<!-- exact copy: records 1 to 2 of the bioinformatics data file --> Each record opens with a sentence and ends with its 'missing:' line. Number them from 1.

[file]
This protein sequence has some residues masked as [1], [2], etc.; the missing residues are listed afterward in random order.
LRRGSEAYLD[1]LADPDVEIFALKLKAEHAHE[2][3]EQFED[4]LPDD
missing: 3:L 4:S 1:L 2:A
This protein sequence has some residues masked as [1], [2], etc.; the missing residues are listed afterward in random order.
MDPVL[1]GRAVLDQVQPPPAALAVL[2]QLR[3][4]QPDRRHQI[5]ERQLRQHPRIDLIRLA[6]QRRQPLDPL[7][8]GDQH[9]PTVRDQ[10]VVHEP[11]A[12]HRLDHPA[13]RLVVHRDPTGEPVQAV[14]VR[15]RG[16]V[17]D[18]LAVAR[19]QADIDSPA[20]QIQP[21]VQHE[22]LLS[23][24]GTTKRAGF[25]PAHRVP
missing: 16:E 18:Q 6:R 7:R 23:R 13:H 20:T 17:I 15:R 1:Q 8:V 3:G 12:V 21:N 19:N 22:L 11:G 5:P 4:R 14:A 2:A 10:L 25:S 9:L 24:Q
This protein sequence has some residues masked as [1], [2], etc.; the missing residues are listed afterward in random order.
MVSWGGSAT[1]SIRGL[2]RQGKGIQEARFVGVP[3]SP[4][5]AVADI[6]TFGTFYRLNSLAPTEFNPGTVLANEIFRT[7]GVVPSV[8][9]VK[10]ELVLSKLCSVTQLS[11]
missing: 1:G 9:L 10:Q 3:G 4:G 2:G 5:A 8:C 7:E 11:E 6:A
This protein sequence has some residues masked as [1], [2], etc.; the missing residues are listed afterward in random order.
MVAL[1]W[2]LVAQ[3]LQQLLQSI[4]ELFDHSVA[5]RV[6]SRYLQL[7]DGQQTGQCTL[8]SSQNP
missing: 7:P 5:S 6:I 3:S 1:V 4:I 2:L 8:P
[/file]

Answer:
This protein sequence has some residues masked as [1], [2], etc.; the missing residues are listed afterward in random order.
LRRGSEAYLD[1]LADPDVEIFALKLKAEHAHE[2][3]EQFED[4]LPDD
missing: 3:L 4:S 1:L 2:A
This protein sequence has some residues masked as [1], [2], etc.; the missing residues are listed afterward in random order.
MDPVL[1]GRAVLDQVQPPPAALAVL[2]QLR[3][4]QPDRRHQI[5]ERQLRQHPRIDLIRLA[6]QRRQPLDPL[7][8]GDQH[9]PTVRDQ[10]VVHEP[11]A[12]HRLDHPA[13]RLVVHRDPTGEPVQAV[14]VR[15]RG[16]V[17]D[18]LAVAR[19]QADIDSPA[20]QIQP[21]VQHE[22]LLS[23][24]GTTKRAGF[25]PAHRVP
missing: 16:E 18:Q 6:R 7:R 23:R 13:H 20:T 17:I 15:R 1:Q 8:V 3:G 12:V 21:N 19:N 22:L 11:G 5:P 4:R 14:A 2:A 10:L 25:S 9:L 24:Q